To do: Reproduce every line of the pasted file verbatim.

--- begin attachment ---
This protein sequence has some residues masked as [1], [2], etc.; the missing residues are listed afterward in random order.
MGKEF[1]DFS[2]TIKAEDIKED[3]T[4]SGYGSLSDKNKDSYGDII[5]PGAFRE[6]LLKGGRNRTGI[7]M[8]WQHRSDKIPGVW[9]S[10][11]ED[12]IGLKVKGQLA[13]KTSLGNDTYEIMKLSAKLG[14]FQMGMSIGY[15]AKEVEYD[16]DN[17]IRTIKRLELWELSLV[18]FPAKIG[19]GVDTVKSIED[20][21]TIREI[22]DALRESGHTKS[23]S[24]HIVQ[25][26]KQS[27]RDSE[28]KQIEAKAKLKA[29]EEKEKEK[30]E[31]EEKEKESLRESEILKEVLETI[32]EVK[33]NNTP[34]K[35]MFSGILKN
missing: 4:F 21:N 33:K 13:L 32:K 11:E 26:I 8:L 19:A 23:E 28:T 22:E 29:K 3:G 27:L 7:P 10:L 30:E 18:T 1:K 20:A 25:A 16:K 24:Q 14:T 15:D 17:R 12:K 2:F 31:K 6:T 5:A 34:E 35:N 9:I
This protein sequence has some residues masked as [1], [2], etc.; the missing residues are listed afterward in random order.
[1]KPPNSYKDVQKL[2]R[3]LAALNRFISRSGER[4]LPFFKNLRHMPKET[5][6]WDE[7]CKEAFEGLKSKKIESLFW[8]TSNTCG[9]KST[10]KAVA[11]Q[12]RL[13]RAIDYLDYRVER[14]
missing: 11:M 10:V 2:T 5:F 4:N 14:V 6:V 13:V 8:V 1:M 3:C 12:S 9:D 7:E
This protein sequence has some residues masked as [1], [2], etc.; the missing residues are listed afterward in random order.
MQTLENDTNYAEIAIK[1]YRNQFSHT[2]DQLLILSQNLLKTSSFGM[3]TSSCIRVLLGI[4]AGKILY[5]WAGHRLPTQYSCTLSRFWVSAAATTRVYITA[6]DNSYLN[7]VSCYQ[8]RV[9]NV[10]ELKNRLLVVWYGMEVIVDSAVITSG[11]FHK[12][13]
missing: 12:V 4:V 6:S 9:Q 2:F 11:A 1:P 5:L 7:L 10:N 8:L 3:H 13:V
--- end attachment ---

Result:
This protein sequence has some residues masked as [1], [2], etc.; the missing residues are listed afterward in random order.
MGKEF[1]DFS[2]TIKAEDIKED[3]T[4]SGYGSLSDKNKDSYGDII[5]PGAFRE[6]LLKGGRNRTGI[7]M[8]WQHRSDKIPGVW[9]S[10][11]ED[12]IGLKVKGQLA[13]KTSLGNDTYEIMKLSAKLG[14]FQMGMSIGY[15]AKEVEYD[16]DN[17]IRTIKRLELWELSLV[18]FPAKIG[19]GVDTVKSIED[20][21]TIREI[22]DALRESGHTKS[23]S[24]HIVQ[25][26]KQS[27]RDSE[28]KQIEAKAKLKA[29]EEKEKEK[30]E[31]EEKEKESLRESEILKEVLETI[32]EVK[33]NNTP[34]K[35]MFSGILKN
missing: 4:F 21:N 33:K 13:L 32:K 11:E 26:I 8:L 19:A 23:E 28:T 22:E 29:K 3:G 27:L 7:P 10:L 30:E 18:T 1:K 20:A 25:A 16:K 24:Q 14:T 15:D 17:R 12:K 2:F 31:K 6:T 5:A 34:E 35:N 9:I
This protein sequence has some residues masked as [1], [2], etc.; the missing residues are listed afterward in random order.
[1]KPPNSYKDVQKL[2]R[3]LAALNRFISRSGER[4]LPFFKNLRHMPKET[5][6]WDE[7]CKEAFEGLKSKKIESLFW[8]TSNTCG[9]KST[10]KAVA[11]Q[12]RL[13]RAIDYLDYRVER[14]
missing: 11:M 10:V 2:T 5:F 4:N 14:V 6:V 13:V 8:V 1:M 3:C 12:S 9:D 7:E
This protein sequence has some residues masked as [1], [2], etc.; the missing residues are listed afterward in random order.
MQTLENDTNYAEIAIK[1]YRNQFSHT[2]DQLLILSQNLLKTSSFGM[3]TSSCIRVLLGI[4]AGKILY[5]WAGHRLPTQYSCTLSRFWVSAAATTRVYITA[6]DNSYLN[7]VSCYQ[8]RV[9]NV[10]ELKNRLLVVWYGMEVIVDSAVITSG[11]FHK[12][13]
missing: 12:V 4:V 6:S 9:Q 2:F 11:A 1:P 5:L 7:L 10:N 8:L 3:H 13:V